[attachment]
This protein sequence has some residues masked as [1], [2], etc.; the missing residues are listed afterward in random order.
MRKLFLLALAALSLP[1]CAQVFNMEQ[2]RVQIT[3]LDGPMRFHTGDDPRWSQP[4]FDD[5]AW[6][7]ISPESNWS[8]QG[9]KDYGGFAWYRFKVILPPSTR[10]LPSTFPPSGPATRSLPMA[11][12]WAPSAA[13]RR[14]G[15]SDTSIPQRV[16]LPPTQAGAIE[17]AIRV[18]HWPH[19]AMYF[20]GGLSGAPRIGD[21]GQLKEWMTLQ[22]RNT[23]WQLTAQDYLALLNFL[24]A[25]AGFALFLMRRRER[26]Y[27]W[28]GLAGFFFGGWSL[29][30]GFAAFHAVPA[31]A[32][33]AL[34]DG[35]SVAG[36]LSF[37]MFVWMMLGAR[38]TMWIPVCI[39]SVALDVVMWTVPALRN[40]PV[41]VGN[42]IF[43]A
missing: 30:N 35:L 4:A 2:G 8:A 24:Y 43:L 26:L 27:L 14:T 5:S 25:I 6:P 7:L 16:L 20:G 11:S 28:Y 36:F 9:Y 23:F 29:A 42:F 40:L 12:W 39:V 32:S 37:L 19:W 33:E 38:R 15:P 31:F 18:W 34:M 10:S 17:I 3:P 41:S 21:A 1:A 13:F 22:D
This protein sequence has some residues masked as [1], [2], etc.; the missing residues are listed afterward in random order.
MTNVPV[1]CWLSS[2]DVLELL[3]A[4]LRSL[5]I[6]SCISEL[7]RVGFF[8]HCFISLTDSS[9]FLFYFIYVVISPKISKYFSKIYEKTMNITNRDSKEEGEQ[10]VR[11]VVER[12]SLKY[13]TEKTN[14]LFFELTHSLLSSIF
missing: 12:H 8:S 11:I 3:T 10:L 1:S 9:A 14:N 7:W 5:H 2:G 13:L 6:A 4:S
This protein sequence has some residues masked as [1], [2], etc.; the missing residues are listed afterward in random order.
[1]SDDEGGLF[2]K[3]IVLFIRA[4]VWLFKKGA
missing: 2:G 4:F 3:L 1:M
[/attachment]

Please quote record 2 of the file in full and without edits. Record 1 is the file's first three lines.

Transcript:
This protein sequence has some residues masked as [1], [2], etc.; the missing residues are listed afterward in random order.
MTNVPV[1]CWLSS[2]DVLELL[3]A[4]LRSL[5]I[6]SCISEL[7]RVGFF[8]HCFISLTDSS[9]FLFYFIYVVISPKISKYFSKIYEKTMNITNRDSKEEGEQ[10]VR[11]VVER[12]SLKY[13]TEKTN[14]LFFELTHSLLSSIF
missing: 12:H 8:S 11:I 3:T 10:L 1:S 9:A 14:N 7:W 5:H 2:G 13:L 6:A 4:S